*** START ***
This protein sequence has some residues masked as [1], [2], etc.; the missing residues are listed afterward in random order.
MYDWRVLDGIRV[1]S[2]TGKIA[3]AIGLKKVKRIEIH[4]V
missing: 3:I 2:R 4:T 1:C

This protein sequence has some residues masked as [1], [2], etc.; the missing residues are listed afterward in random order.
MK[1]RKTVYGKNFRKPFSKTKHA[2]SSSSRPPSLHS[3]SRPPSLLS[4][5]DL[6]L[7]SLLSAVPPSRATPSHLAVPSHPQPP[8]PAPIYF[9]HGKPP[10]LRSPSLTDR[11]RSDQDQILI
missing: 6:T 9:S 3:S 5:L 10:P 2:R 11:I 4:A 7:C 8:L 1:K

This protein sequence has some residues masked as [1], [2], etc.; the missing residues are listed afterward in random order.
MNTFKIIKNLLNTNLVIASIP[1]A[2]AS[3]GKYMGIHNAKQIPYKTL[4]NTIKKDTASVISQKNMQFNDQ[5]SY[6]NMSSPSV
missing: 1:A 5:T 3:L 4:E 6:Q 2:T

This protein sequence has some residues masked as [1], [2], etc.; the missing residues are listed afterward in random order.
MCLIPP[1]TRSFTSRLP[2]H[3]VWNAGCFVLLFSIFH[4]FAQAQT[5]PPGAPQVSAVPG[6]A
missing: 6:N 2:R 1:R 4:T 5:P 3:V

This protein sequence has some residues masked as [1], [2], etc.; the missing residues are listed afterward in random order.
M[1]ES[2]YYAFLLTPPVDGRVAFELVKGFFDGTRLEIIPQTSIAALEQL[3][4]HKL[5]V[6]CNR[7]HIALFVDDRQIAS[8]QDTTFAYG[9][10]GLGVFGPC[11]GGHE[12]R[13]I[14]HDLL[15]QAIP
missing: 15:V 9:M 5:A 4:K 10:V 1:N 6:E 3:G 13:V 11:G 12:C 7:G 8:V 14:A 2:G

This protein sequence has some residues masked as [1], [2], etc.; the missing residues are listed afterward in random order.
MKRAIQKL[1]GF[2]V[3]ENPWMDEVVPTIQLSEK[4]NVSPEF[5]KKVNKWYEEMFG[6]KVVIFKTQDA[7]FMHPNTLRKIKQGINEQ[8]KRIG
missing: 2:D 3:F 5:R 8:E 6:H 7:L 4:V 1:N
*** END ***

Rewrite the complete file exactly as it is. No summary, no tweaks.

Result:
This protein sequence has some residues masked as [1], [2], etc.; the missing residues are listed afterward in random order.
MYDWRVLDGIRV[1]S[2]TGKIA[3]AIGLKKVKRIEIH[4]V
missing: 3:I 2:R 4:T 1:C

This protein sequence has some residues masked as [1], [2], etc.; the missing residues are listed afterward in random order.
MK[1]RKTVYGKNFRKPFSKTKHA[2]SSSSRPPSLHS[3]SRPPSLLS[4][5]DL[6]L[7]SLLSAVPPSRATPSHLAVPSHPQPP[8]PAPIYF[9]HGKPP[10]LRSPSLTDR[11]RSDQDQILI
missing: 6:T 9:S 3:S 5:L 10:P 2:R 11:I 4:A 7:C 8:L 1:K

This protein sequence has some residues masked as [1], [2], etc.; the missing residues are listed afterward in random order.
MNTFKIIKNLLNTNLVIASIP[1]A[2]AS[3]GKYMGIHNAKQIPYKTL[4]NTIKKDTASVISQKNMQFNDQ[5]SY[6]NMSSPSV
missing: 1:A 5:T 3:L 4:E 6:Q 2:T

This protein sequence has some residues masked as [1], [2], etc.; the missing residues are listed afterward in random order.
MCLIPP[1]TRSFTSRLP[2]H[3]VWNAGCFVLLFSIFH[4]FAQAQT[5]PPGAPQVSAVPG[6]A
missing: 6:N 2:R 1:R 4:T 5:P 3:V

This protein sequence has some residues masked as [1], [2], etc.; the missing residues are listed afterward in random order.
M[1]ES[2]YYAFLLTPPVDGRVAFELVKGFFDGTRLEIIPQTSIAALEQL[3][4]HKL[5]V[6]CNR[7]HIALFVDDRQIAS[8]QDTTFAYG[9][10]GLGVFGPC[11]GGHE[12]R[13]I[14]HDLL[15]QAIP
missing: 15:V 9:M 5:A 4:K 10:V 1:N 6:E 3:G 13:V 11:G 12:C 7:G 8:V 14:A 2:G

This protein sequence has some residues masked as [1], [2], etc.; the missing residues are listed afterward in random order.
MKRAIQKL[1]GF[2]V[3]ENPWMDEVVPTIQLSEK[4]NVSPEF[5]KKVNKWYEEMFG[6]KVVIFKTQDA[7]FMHPNTLRKIKQGINEQ[8]KRIG
missing: 2:D 3:F 5:R 8:E 6:H 7:L 4:V 1:N